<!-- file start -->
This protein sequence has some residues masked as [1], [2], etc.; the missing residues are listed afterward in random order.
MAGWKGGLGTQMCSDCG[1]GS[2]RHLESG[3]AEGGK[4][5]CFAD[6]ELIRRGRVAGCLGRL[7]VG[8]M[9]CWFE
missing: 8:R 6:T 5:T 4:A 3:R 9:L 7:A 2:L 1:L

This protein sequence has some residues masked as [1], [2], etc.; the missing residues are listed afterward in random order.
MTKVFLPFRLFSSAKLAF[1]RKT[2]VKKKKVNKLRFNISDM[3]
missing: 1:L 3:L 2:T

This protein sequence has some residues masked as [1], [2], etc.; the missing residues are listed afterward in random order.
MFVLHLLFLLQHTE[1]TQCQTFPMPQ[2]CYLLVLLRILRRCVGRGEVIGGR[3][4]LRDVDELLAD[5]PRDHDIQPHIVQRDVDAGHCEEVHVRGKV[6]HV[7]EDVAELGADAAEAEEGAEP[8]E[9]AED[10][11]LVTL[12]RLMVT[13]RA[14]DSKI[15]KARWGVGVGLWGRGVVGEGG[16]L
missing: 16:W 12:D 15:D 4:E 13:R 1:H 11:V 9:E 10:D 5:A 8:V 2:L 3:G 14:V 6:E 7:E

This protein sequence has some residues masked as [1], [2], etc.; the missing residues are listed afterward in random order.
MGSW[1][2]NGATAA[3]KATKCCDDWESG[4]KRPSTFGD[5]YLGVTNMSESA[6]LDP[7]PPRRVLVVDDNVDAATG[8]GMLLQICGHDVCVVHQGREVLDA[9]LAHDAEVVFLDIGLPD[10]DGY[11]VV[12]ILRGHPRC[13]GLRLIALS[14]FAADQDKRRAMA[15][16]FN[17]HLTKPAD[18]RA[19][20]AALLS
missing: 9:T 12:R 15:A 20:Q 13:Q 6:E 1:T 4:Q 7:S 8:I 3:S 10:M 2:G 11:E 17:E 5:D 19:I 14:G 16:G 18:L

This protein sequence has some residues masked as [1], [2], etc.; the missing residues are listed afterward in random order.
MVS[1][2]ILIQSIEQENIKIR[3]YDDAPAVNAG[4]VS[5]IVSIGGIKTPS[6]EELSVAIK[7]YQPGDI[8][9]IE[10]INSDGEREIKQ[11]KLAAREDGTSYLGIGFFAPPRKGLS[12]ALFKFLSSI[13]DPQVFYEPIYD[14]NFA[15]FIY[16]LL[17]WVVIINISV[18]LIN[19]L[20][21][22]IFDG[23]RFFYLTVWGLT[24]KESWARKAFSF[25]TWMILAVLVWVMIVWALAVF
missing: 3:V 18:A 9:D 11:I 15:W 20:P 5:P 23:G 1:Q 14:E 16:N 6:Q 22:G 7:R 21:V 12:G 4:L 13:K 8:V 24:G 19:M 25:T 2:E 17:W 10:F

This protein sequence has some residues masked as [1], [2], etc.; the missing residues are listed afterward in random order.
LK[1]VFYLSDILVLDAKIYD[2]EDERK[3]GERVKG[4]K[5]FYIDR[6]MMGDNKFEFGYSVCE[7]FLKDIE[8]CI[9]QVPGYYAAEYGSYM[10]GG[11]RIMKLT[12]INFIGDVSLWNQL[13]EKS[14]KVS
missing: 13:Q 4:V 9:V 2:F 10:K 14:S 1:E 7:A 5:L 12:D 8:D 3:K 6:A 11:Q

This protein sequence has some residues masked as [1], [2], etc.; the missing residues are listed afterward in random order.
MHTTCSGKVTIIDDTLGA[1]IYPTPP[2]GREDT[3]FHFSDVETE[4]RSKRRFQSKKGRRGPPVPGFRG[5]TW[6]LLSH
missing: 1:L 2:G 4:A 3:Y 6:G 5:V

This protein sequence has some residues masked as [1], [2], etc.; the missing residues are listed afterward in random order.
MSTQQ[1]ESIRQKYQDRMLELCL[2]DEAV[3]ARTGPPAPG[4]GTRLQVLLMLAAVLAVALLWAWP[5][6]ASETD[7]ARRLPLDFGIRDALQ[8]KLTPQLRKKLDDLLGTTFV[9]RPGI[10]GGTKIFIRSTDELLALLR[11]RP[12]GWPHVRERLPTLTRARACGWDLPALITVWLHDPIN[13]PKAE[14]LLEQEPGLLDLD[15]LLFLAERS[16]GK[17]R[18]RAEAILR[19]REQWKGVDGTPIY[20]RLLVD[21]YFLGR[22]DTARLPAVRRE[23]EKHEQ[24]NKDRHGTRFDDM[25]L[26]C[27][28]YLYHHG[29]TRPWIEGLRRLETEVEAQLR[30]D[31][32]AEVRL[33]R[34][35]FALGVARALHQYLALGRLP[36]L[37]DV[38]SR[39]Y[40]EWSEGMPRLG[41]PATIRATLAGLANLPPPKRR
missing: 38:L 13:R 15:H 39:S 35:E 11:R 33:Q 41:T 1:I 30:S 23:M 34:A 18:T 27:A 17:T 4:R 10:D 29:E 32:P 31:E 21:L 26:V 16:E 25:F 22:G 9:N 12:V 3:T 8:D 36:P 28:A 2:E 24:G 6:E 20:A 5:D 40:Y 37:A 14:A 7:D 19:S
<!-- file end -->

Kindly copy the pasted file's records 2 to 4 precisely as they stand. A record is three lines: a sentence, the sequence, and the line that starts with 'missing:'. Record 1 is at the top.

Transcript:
This protein sequence has some residues masked as [1], [2], etc.; the missing residues are listed afterward in random order.
MTKVFLPFRLFSSAKLAF[1]RKT[2]VKKKKVNKLRFNISDM[3]
missing: 1:L 3:L 2:T

This protein sequence has some residues masked as [1], [2], etc.; the missing residues are listed afterward in random order.
MFVLHLLFLLQHTE[1]TQCQTFPMPQ[2]CYLLVLLRILRRCVGRGEVIGGR[3][4]LRDVDELLAD[5]PRDHDIQPHIVQRDVDAGHCEEVHVRGKV[6]HV[7]EDVAELGADAAEAEEGAEP[8]E[9]AED[10][11]LVTL[12]RLMVT[13]RA[14]DSKI[15]KARWGVGVGLWGRGVVGEGG[16]L
missing: 16:W 12:D 15:D 4:E 13:R 1:H 11:V 9:E 10:D 5:A 8:V 2:L 3:G 14:V 6:E 7:E

This protein sequence has some residues masked as [1], [2], etc.; the missing residues are listed afterward in random order.
MGSW[1][2]NGATAA[3]KATKCCDDWESG[4]KRPSTFGD[5]YLGVTNMSESA[6]LDP[7]PPRRVLVVDDNVDAATG[8]GMLLQICGHDVCVVHQGREVLDA[9]LAHDAEVVFLDIGLPD[10]DGY[11]VV[12]ILRGHPRC[13]GLRLIALS[14]FAADQDKRRAMA[15][16]FN[17]HLTKPAD[18]RA[19][20]AALLS
missing: 9:T 12:R 15:A 20:Q 13:Q 6:E 1:T 4:Q 7:S 8:I 3:S 10:M 2:G 11:E 17:E 5:D 19:I 14:G 16:G 18:L